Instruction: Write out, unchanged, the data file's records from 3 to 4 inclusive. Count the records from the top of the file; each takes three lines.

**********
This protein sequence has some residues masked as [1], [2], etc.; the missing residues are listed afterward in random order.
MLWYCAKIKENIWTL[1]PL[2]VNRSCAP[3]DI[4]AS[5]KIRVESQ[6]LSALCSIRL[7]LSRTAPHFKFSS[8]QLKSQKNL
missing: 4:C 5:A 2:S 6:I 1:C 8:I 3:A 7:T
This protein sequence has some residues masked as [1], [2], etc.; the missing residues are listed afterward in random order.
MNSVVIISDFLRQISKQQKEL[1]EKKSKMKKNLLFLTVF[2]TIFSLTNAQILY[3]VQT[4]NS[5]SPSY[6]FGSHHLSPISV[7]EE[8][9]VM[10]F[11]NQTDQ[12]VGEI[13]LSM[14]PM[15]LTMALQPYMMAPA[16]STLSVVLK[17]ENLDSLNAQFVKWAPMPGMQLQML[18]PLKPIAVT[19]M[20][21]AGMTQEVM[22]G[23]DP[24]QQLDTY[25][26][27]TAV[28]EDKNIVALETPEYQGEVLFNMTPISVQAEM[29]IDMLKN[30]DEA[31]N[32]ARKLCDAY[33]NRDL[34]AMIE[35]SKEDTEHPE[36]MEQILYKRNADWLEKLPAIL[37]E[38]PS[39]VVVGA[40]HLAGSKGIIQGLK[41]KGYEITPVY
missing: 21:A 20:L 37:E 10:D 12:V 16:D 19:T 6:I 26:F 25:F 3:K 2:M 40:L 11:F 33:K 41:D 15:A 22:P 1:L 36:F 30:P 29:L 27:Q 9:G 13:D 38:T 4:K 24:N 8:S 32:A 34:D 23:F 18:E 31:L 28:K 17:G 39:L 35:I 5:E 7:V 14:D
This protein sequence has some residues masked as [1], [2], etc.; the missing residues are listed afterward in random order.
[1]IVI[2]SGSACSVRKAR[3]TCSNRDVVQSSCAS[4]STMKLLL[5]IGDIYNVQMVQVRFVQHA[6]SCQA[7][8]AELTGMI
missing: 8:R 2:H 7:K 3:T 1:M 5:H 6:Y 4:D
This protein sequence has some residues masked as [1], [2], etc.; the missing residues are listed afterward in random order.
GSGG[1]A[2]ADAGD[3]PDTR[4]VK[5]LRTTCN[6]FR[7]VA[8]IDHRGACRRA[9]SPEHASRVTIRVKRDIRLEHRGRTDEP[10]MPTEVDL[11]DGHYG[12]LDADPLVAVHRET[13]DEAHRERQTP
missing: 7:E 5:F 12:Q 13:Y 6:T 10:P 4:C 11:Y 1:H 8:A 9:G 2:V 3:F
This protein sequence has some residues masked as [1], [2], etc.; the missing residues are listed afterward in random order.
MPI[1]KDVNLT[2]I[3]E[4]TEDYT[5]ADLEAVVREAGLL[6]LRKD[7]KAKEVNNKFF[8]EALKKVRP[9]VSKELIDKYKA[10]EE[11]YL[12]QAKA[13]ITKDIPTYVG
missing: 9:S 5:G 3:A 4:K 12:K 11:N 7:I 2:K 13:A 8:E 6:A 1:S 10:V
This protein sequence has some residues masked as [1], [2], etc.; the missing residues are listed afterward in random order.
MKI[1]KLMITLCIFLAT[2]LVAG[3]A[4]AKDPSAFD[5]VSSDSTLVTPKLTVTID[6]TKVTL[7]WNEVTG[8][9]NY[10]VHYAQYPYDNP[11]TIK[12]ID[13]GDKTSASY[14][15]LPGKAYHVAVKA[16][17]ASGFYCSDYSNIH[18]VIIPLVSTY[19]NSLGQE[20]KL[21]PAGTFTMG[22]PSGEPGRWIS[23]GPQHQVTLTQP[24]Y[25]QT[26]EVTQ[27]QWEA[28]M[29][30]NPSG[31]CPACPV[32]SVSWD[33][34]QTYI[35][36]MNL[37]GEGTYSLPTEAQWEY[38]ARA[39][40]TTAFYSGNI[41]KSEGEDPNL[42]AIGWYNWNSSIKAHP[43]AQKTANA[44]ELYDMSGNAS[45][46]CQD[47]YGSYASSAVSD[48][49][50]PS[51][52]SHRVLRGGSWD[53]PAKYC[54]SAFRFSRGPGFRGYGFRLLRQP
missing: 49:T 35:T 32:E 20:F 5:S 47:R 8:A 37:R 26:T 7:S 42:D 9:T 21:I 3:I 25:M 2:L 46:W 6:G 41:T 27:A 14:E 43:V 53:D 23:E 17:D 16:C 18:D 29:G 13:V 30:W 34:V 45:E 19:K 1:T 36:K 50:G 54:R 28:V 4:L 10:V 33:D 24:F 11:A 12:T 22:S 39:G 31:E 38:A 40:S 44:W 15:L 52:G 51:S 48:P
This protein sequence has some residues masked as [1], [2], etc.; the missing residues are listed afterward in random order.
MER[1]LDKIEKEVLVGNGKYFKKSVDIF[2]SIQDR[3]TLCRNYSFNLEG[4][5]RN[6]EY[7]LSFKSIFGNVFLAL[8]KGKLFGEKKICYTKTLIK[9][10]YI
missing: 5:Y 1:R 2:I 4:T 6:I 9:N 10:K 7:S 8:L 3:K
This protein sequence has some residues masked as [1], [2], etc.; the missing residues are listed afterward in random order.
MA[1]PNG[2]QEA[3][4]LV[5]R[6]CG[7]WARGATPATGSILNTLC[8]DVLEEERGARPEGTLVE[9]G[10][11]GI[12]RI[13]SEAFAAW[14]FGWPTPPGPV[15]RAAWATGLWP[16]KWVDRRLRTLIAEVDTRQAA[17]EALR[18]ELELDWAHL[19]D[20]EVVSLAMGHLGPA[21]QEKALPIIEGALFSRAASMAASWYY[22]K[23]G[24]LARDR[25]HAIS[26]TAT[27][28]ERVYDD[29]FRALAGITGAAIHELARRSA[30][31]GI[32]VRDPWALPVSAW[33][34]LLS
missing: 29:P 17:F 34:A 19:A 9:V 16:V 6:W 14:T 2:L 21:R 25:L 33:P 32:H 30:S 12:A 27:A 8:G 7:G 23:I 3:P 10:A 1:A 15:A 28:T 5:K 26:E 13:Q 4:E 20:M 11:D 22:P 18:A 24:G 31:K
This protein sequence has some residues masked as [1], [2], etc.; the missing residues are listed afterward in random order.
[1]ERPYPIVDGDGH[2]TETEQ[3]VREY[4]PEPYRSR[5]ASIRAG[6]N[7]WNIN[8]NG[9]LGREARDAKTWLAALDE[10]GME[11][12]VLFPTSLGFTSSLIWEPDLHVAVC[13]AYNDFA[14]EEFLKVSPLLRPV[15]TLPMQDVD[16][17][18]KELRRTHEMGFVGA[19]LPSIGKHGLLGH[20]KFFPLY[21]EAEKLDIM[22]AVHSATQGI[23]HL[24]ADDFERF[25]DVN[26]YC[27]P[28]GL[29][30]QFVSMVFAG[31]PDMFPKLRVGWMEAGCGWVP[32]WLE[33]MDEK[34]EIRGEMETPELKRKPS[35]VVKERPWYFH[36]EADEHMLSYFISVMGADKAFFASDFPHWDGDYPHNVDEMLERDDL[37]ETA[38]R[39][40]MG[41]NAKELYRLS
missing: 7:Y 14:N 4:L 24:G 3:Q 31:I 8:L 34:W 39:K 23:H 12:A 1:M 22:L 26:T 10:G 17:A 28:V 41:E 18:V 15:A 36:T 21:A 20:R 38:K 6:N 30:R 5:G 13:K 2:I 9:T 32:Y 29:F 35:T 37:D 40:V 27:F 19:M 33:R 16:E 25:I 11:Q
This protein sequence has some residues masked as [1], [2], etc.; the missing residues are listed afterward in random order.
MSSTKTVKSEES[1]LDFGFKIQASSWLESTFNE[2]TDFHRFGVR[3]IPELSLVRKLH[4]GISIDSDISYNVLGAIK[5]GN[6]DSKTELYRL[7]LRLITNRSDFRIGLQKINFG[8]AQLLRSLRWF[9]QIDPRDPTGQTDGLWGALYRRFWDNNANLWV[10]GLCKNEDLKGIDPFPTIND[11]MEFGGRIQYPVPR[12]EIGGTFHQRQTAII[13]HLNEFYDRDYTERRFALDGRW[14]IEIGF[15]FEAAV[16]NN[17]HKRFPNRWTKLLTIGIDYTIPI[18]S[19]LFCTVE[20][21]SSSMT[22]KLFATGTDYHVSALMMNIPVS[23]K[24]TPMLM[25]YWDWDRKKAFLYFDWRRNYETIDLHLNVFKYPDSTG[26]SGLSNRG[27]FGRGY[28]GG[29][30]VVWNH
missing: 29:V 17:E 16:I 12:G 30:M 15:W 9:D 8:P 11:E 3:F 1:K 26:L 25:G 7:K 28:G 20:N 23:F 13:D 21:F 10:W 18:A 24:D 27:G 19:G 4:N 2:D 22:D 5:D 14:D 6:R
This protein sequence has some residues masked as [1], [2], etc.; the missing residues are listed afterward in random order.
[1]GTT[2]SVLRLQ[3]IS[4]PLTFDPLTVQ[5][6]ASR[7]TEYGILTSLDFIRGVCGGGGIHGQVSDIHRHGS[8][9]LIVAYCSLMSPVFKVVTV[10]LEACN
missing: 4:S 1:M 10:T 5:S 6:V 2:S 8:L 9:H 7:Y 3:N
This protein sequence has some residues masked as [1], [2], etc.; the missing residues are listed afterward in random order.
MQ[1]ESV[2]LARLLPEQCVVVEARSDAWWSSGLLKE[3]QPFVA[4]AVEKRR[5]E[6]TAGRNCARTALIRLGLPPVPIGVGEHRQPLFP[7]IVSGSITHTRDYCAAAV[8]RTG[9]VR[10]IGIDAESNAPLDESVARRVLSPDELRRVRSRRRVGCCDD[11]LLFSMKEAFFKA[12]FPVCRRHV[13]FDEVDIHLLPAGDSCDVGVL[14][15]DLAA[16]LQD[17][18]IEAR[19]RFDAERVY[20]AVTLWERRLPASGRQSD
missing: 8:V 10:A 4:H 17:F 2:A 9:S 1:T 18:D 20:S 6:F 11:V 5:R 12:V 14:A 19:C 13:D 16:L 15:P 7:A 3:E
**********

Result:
This protein sequence has some residues masked as [1], [2], etc.; the missing residues are listed afterward in random order.
[1]IVI[2]SGSACSVRKAR[3]TCSNRDVVQSSCAS[4]STMKLLL[5]IGDIYNVQMVQVRFVQHA[6]SCQA[7][8]AELTGMI
missing: 8:R 2:H 7:K 3:T 1:M 5:H 6:Y 4:D
This protein sequence has some residues masked as [1], [2], etc.; the missing residues are listed afterward in random order.
GSGG[1]A[2]ADAGD[3]PDTR[4]VK[5]LRTTCN[6]FR[7]VA[8]IDHRGACRRA[9]SPEHASRVTIRVKRDIRLEHRGRTDEP[10]MPTEVDL[11]DGHYG[12]LDADPLVAVHRET[13]DEAHRERQTP
missing: 7:E 5:F 12:Q 13:Y 6:T 10:P 4:C 11:Y 1:H 8:A 9:G 2:V 3:F